Mediation, as a non-adversarial approach to dispute resolution, has been gaining in popularity over the last decade or so. In some areas of law, such as family, a requirement to consider mediation before heading for court has become compulsory.
There are very good reasons for using mediation, particularly as a more conciliatory and less confrontational method is more likely to rescue family relationships from becoming irreversibly damaged by a more litigious approach. Nonetheless, in my experience, the use of mediation to resolve disputes over who should succeed to the farming business is not always successful for a myriad of reasons.
Fear of losing farm drives succession talks
Most farming families have heard scare stories about those who have lost their farm because of a lack of succession planning. This often prompts a review of their own business. Recognising that they have to make changes means they are often more receptive to anything that might help them achieve their aims, which may include mediation. However, the idea of using mediation, and who to use as mediator, often comes from one of the individuals concerned or from another family member, often a spouse, who is not actively involved in the farm. This runs the risk of the mediator being seen as biased in favour of the party who introduced them which automatically tilts the odds against a successful outcome. Accusations of partisanship can be avoided by appointing a mediator from a professional body, such as RICS, with the agreement of all the parties involved.
Facilitative mediation: good for communication…
Even if the mediator is perceived to be even-handed, the process itself is not designed to resolve family tensions. Facilitative mediation is the version commonly used in family farm succession discussions, so named as its principal purpose is to facilitate productive communication between family members. It usually takes place with everyone present and the consequential lack of privacy can make it difficult for each party to form an objective, evaluative approach to the dispute. Additionally, as a mediation usually takes place over a period of time, those involved are invited to discuss matters with the mediator in between the group sessions. If one party is seen to take more advantage of this opportunity than others, this can also lead to accusations of bias.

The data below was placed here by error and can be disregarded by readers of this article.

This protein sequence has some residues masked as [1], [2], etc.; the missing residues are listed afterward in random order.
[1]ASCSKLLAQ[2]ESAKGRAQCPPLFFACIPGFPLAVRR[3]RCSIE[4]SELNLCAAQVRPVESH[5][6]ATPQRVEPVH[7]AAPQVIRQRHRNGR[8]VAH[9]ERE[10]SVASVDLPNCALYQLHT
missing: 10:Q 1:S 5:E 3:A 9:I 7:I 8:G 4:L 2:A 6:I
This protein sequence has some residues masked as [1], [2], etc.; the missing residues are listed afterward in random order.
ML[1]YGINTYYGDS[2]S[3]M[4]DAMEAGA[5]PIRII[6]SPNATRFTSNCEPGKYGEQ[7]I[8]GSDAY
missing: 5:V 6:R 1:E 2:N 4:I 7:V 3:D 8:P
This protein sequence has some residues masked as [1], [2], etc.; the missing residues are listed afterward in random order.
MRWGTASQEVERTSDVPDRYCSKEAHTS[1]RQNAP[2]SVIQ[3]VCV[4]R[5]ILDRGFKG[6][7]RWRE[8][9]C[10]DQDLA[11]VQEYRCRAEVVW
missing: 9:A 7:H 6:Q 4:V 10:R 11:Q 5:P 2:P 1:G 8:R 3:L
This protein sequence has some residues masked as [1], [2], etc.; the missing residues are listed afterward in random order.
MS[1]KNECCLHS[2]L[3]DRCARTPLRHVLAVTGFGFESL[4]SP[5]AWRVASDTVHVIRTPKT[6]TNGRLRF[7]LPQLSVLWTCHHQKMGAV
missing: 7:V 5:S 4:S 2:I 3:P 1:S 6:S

…but not so good for solutions
However, the main reason facilitative mediation fails is because it is communications rather than solutions-driven. Many farming families embark on mediation with no clear idea on what they want to achieve, an inadequate understanding of the farm’s structure and finances, and their own idea of ‘what is right’. In common with most people, farming families just want a neutral third party to give them a clear direction which is why an evaluative approach is often more effective.
An evaluative mediator, acting as an independent expert, can unlock the succession planning impasse by bringing to bear a range of experience to determine, and then resolve, the issues in hand which may include re-structuring the farming business. Such an individual would need a wide range of skills, not least an understanding of the legal ramifications of any agreement proposed for all those involved. By understanding the benefits and pitfalls of any given outcome, the expert can guide the family towards an appropriate resolution.
An evaluative approach to family farm succession planning can deliver what most families need – advice on what to do next. Re-establishing communication between all the parties is important but it is not enough. What is actually needed is a process that combines the skills of the mediator to bring the parties together, the force of presence of an expert determiner, and the inventiveness, knowledge, and understanding of a trusted adviser.